Bit Depth and Photoshop Elements 10
An important item to understand about color channels is bit depth. A bit holds one of two values; one value is for black, the other for white. The common bit depth of images displayed on your computer monitor is 24.
When you have 256 levels of gray, you’re working with an 8-bit-per-channel image — 8 bits with two possible values each is 28, or 256, possible levels of gray. Multiply 8 bits per channel by 3 channels (the red, green, and blue channels), and you get 24 bits.
Take a look at the Image→Mode menu. You should see a menu selection that says 8 Bits/Channel. When you open an image in Elements, if this menu command is grayed out, you’re working with a 24-bit image, or an image of 8 bits per channel.
What does it mean when you can select the 8 Bits/Channel menu command? You can be certain that your image isn’t an 8-bit-per-channel image. You may be able to select this command because some digital cameras and most low-end, consumer-grade scanners can capture images at higher bit depths.
You can scan a photo on a scanner at 16 bits per channel. When you do, you end up with many more levels of gray. When you take a picture with a quality digital camera, you can capture 16-bit-per-channel images, and you end up with a file containing more than 4,000 levels of gray.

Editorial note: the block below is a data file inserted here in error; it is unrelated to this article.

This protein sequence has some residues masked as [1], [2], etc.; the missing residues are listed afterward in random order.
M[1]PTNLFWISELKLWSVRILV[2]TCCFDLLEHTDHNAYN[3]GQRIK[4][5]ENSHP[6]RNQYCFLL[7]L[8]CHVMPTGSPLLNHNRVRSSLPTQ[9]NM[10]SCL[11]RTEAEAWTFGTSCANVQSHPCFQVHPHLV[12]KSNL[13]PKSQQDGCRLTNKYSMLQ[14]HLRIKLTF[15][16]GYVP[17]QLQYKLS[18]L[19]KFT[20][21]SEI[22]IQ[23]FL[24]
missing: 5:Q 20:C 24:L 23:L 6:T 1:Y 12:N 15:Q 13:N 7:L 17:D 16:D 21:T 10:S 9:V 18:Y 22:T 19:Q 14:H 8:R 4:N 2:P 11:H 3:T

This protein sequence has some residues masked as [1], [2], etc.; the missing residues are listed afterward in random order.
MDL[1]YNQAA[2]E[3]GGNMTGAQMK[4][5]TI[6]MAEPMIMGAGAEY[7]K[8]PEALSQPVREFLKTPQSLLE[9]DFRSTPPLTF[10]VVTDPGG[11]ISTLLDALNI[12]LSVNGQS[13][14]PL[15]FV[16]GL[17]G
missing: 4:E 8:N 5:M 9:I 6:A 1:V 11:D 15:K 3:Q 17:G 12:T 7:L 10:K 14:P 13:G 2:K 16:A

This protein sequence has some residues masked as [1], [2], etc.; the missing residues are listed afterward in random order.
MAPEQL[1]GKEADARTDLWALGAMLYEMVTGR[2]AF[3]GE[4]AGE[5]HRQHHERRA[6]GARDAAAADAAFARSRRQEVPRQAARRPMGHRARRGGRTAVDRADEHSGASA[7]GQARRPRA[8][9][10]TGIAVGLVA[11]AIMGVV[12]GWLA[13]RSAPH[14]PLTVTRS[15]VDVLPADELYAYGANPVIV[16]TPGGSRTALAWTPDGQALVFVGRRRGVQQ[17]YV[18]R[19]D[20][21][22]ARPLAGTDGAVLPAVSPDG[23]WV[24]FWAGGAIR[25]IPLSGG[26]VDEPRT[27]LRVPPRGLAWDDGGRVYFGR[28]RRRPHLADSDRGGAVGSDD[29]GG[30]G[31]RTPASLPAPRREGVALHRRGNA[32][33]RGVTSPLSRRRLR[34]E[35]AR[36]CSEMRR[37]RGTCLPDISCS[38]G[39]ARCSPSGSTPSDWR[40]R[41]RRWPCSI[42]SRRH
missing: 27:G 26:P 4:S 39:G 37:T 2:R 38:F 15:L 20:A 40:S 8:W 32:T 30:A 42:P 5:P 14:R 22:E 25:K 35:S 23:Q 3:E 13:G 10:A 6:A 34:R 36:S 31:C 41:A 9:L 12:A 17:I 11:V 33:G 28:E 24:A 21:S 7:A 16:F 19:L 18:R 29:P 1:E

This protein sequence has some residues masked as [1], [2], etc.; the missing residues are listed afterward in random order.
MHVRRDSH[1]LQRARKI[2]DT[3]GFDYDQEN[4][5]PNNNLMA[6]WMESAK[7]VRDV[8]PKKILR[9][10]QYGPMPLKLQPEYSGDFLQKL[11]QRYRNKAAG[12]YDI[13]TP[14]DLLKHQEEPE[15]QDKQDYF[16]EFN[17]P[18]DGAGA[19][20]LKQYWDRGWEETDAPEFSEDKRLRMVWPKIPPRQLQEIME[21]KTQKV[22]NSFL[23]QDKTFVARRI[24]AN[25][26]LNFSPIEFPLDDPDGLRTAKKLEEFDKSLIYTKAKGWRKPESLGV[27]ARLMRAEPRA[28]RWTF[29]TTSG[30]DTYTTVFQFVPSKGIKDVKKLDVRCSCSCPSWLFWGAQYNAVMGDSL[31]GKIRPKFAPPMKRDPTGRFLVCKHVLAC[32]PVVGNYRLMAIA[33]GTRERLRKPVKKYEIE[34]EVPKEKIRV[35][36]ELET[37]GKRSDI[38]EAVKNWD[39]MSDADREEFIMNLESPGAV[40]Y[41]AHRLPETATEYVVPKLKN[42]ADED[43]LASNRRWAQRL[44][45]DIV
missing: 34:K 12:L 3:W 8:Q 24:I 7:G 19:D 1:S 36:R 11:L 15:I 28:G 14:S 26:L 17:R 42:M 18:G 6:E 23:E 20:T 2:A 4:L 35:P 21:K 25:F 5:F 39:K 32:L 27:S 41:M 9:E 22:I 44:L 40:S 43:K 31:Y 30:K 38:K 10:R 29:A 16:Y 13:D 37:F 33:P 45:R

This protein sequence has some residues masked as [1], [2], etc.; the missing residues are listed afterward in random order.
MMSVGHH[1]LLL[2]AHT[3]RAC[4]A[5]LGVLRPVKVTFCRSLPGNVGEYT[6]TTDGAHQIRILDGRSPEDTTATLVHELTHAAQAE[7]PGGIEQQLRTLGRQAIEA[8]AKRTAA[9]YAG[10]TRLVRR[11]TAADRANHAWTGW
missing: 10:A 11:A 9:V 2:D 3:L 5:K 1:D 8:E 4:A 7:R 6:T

Now, here’s the catch. All files need to be reduced to 8 bits per channel before you print them because that’s all the information any printer uses. In addition, many tools, commands, and panel options work only with 8-bit-per-channel images. So, you ask, “What’s the benefit of acquiring images at higher bit depths than I can print them?”
If you attempt to adjust brightness and contrast, or make other image enhancements, in an 8-bit-per-channel image, you often destroy some data. You can cause some noticeable image degradation if you move adjustment sliders too far while working with 8-bit-per-channel images.
When you edit your 16-bit and 32-bit images, you don’t destroy data — you simply inform Elements which 256 of the total available levels of gray you want to use. The result is an image with more continuous gray tones than you can achieve in 8-bit-per-channel images.